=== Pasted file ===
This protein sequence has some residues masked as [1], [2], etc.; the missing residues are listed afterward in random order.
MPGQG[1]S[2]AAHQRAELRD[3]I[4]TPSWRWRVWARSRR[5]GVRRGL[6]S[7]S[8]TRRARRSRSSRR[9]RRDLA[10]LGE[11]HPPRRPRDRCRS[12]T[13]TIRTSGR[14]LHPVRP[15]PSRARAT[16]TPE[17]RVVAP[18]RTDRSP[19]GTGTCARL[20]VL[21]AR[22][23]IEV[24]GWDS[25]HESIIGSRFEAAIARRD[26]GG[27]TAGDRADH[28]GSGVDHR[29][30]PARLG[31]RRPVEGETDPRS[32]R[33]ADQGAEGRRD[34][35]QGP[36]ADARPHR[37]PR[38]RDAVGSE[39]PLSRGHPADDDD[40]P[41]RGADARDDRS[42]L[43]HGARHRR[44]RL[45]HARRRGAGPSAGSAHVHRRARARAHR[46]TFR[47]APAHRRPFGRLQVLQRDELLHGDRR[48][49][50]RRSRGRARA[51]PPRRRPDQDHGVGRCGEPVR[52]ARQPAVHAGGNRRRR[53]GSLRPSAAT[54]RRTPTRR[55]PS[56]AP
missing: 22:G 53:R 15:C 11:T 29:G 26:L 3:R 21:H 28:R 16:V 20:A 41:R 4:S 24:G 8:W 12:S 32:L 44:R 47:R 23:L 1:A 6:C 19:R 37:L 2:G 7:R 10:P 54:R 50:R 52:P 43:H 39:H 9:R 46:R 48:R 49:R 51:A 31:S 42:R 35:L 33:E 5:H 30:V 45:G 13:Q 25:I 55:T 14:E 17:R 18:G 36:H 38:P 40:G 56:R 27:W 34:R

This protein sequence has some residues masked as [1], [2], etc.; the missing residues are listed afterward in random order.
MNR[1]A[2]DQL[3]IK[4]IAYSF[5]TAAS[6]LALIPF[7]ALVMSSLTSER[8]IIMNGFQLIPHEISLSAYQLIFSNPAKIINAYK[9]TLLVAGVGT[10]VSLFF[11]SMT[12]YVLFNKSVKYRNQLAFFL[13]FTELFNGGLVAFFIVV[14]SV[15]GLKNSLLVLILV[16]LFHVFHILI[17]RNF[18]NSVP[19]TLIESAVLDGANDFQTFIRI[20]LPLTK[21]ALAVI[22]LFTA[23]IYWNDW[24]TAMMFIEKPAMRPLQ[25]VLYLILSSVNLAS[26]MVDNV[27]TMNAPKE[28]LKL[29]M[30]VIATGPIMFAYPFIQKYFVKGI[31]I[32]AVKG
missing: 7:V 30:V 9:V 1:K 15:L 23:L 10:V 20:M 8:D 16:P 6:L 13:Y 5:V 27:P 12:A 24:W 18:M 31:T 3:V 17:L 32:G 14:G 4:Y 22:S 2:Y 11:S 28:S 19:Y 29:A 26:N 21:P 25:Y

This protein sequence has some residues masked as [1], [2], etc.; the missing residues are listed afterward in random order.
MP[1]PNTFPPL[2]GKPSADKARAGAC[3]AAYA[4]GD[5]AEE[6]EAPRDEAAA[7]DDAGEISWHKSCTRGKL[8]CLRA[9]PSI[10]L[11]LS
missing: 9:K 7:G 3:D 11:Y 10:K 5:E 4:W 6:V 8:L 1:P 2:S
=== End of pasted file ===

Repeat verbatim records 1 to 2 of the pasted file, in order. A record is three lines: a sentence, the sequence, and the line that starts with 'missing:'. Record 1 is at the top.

This protein sequence has some residues masked as [1], [2], etc.; the missing residues are listed afterward in random order.
MPGQG[1]S[2]AAHQRAELRD[3]I[4]TPSWRWRVWARSRR[5]GVRRGL[6]S[7]S[8]TRRARRSRSSRR[9]RRDLA[10]LGE[11]HPPRRPRDRCRS[12]T[13]TIRTSGR[14]LHPVRP[15]PSRARAT[16]TPE[17]RVVAP[18]RTDRSP[19]GTGTCARL[20]VL[21]AR[22][23]IEV[24]GWDS[25]HESIIGSRFEAAIARRD[26]GG[27]TAGDRADH[28]GSGVDHR[29][30]PARLG[31]RRPVEGETDPRS[32]R[33]ADQGAEGRRD[34][35]QGP[36]ADARPHR[37]PR[38]RDAVGSE[39]PLSRGHPADDDD[40]P[41]RGADARDDRS[42]L[43]HGARHRR[44]RL[45]HARRRGAGPSAGSAHVHRRARARAHR[46]TFR[47]APAHRRPFGRLQVLQRDELLHGDRR[48][49][50]RRSRGRARA[51]PPRRRPDQDHGVGRCGEPVR[52]ARQPAVHAGGNRRRR[53]GSLRPSAAT[54]RRTPTRR[55]PS[56]AP
missing: 22:G 53:R 15:C 11:T 29:G 26:L 3:R 21:H 28:R 16:V 20:A 41:R 4:S 24:G 8:W 12:S 32:L 44:R 47:R 23:L 1:A 6:C 19:R 37:L 2:G 7:R 10:P 54:R 50:R 52:P 43:H 39:H 9:R 46:R 48:R 49:R 51:A 31:S 42:R 35:L 33:E 5:H 30:V 45:G 13:Q 25:I 55:T 14:E 17:R 18:G 36:H 38:P 40:G 56:R 27:W 34:R

This protein sequence has some residues masked as [1], [2], etc.; the missing residues are listed afterward in random order.
MNR[1]A[2]DQL[3]IK[4]IAYSF[5]TAAS[6]LALIPF[7]ALVMSSLTSER[8]IIMNGFQLIPHEISLSAYQLIFSNPAKIINAYK[9]TLLVAGVGT[10]VSLFF[11]SMT[12]YVLFNKSVKYRNQLAFFL[13]FTELFNGGLVAFFIVV[14]SV[15]GLKNSLLVLILV[16]LFHVFHILI[17]RNF[18]NSVP[19]TLIESAVLDGANDFQTFIRI[20]LPLTK[21]ALAVI[22]LFTA[23]IYWNDW[24]TAMMFIEKPAMRPLQ[25]VLYLILSSVNLAS[26]MVDNV[27]TMNAPKE[28]LKL[29]M[30]VIATGPIMFAYPFIQKYFVKGI[31]I[32]AVKG
missing: 7:V 30:V 9:V 1:K 15:L 23:L 10:V 20:M 8:D 16:P 6:L 13:Y 5:V 27:P 12:A 24:W 18:M 31:T 3:V 17:L 32:G 14:G 4:Y 22:S 2:Y 11:S 28:S 19:Y 29:A 26:N 21:P 25:Y